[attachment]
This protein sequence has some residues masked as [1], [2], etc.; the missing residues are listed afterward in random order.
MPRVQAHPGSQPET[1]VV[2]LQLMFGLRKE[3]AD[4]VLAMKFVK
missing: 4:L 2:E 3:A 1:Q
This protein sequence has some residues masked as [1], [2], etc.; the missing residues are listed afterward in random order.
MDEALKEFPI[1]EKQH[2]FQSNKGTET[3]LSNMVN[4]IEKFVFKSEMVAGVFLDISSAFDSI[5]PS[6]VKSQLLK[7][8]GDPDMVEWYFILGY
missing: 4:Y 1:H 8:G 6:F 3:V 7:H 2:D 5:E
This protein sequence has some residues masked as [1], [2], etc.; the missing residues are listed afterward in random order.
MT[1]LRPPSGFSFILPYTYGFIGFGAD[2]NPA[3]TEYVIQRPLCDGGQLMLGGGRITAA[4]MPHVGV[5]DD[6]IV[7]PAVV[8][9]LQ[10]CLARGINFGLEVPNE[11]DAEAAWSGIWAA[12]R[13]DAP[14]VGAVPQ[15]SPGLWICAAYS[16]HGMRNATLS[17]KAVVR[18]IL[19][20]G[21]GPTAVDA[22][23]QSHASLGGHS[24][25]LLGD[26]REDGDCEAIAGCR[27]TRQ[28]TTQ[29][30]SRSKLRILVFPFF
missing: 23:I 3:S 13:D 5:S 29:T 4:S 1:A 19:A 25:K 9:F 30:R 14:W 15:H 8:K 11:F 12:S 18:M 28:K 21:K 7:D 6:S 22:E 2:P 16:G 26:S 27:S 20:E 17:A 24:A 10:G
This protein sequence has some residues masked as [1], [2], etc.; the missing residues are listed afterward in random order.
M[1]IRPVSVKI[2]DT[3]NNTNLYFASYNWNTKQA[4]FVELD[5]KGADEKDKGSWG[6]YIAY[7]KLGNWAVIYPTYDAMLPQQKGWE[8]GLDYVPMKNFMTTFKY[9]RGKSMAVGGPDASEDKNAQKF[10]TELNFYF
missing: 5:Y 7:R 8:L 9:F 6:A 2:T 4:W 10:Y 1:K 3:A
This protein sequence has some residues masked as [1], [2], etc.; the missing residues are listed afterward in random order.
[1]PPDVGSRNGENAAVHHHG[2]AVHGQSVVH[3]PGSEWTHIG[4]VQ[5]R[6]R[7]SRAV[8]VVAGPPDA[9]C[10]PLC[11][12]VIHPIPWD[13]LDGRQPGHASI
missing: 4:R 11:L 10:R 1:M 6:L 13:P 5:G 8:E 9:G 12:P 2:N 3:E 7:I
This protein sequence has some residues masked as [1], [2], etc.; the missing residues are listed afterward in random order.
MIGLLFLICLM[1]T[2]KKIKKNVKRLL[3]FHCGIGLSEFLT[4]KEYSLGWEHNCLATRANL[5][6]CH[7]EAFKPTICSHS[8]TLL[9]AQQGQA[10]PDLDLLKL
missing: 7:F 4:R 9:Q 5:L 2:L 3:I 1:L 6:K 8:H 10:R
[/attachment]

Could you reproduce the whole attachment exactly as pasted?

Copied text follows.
This protein sequence has some residues masked as [1], [2], etc.; the missing residues are listed afterward in random order.
MPRVQAHPGSQPET[1]VV[2]LQLMFGLRKE[3]AD[4]VLAMKFVK
missing: 4:L 2:E 3:A 1:Q
This protein sequence has some residues masked as [1], [2], etc.; the missing residues are listed afterward in random order.
MDEALKEFPI[1]EKQH[2]FQSNKGTET[3]LSNMVN[4]IEKFVFKSEMVAGVFLDISSAFDSI[5]PS[6]VKSQLLK[7][8]GDPDMVEWYFILGY
missing: 4:Y 1:H 8:G 6:F 3:V 7:H 2:D 5:E
This protein sequence has some residues masked as [1], [2], etc.; the missing residues are listed afterward in random order.
MT[1]LRPPSGFSFILPYTYGFIGFGAD[2]NPA[3]TEYVIQRPLCDGGQLMLGGGRITAA[4]MPHVGV[5]DD[6]IV[7]PAVV[8][9]LQ[10]CLARGINFGLEVPNE[11]DAEAAWSGIWAA[12]R[13]DAP[14]VGAVPQ[15]SPGLWICAAYS[16]HGMRNATLS[17]KAVVR[18]IL[19][20]G[21]GPTAVDA[22][23]QSHASLGGHS[24][25]LLGD[26]REDGDCEAIAGCR[27]TRQ[28]TTQ[29][30]SRSKLRILVFPFF
missing: 23:I 3:S 13:D 5:S 29:T 4:S 1:A 19:A 25:K 9:F 30:R 14:W 15:H 8:K 11:F 12:S 18:M 28:K 21:K 7:D 6:S 22:E 2:P 16:G 26:S 27:S 20:E 17:A 24:A 10:G
This protein sequence has some residues masked as [1], [2], etc.; the missing residues are listed afterward in random order.
M[1]IRPVSVKI[2]DT[3]NNTNLYFASYNWNTKQA[4]FVELD[5]KGADEKDKGSWG[6]YIAY[7]KLGNWAVIYPTYDAMLPQQKGWE[8]GLDYVPMKNFMTTFKY[9]RGKSMAVGGPDASEDKNAQKF[10]TELNFYF
missing: 5:Y 7:R 8:L 9:F 6:A 2:T 4:W 10:Y 1:K 3:A
This protein sequence has some residues masked as [1], [2], etc.; the missing residues are listed afterward in random order.
[1]PPDVGSRNGENAAVHHHG[2]AVHGQSVVH[3]PGSEWTHIG[4]VQ[5]R[6]R[7]SRAV[8]VVAGPPDA[9]C[10]PLC[11][12]VIHPIPWD[13]LDGRQPGHASI
missing: 4:R 11:L 10:R 1:M 6:L 13:P 5:G 8:E 9:G 12:P 2:N 3:E 7:I
This protein sequence has some residues masked as [1], [2], etc.; the missing residues are listed afterward in random order.
MIGLLFLICLM[1]T[2]KKIKKNVKRLL[3]FHCGIGLSEFLT[4]KEYSLGWEHNCLATRANL[5][6]CH[7]EAFKPTICSHS[8]TLL[9]AQQGQA[10]PDLDLLKL
missing: 7:F 4:R 9:Q 5:L 2:L 3:I 1:L 6:K 8:H 10:R